Adverse Immune Effects of Nanomedicines and Biologicals

J. Szebeni
Semmelweis University, HU

Keywords: immune reactivity, complement, CARPA, immunogenicity, immune suppression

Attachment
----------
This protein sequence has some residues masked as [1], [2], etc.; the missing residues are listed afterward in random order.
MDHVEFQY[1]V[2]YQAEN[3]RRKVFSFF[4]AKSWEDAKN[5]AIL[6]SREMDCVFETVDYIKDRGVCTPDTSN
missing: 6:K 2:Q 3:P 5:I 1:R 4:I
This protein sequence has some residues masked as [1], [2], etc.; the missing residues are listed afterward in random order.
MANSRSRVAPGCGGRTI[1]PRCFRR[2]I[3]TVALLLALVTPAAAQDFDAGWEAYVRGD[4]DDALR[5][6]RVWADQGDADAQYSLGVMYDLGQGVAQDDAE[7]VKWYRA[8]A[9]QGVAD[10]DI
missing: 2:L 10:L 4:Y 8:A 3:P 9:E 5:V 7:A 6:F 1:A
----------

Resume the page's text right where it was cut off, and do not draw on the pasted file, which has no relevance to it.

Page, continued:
Induction of abnormal immune responses represents a major problem for many existing and prospective nanomedicines and biologicals. Possible manifestations include 1) immune suppression, 2) hypersensitivity reactions (HSRs), 3) immunogenicity and 4) cytokine storm. Immune suppression typically occurs because of lymphocyte or macrophage toxicity, often as a consequence of RES accumulation of cytotoxic nanodrugs. Hypersensitivity reactions are, in the majority of cases, non-IgE-mediated and may arise as a consequence of activation of the complement (C) system. C activation-related pseudoallergy (CARPA) can be severe or even lethal, as the symptoms include major cardiopulmonary and circulatory distress. Immunogenicity, i.e. formation of antibodies against nanomedicines and biologicals, can modulate their pharmacokinetics, and, hence, compromise their efficacy and safety. Finally, cytokine storm, another extremely severe immune toxicity phenomenon, is the result of inadvertent overstimulation of regulatory T cells. In addition to discussing the best-known examples of these adverse immune effects, their mechanisms and predictive in vitro and in vivo tests, the presentation will outline the current approaches for the prevention and treatment of immune toxic effects. There will be special focus on the prevention of liposome (Doxil)-induced CARPA by way of desensitization with empty (placebo) liposomes (Doxebo).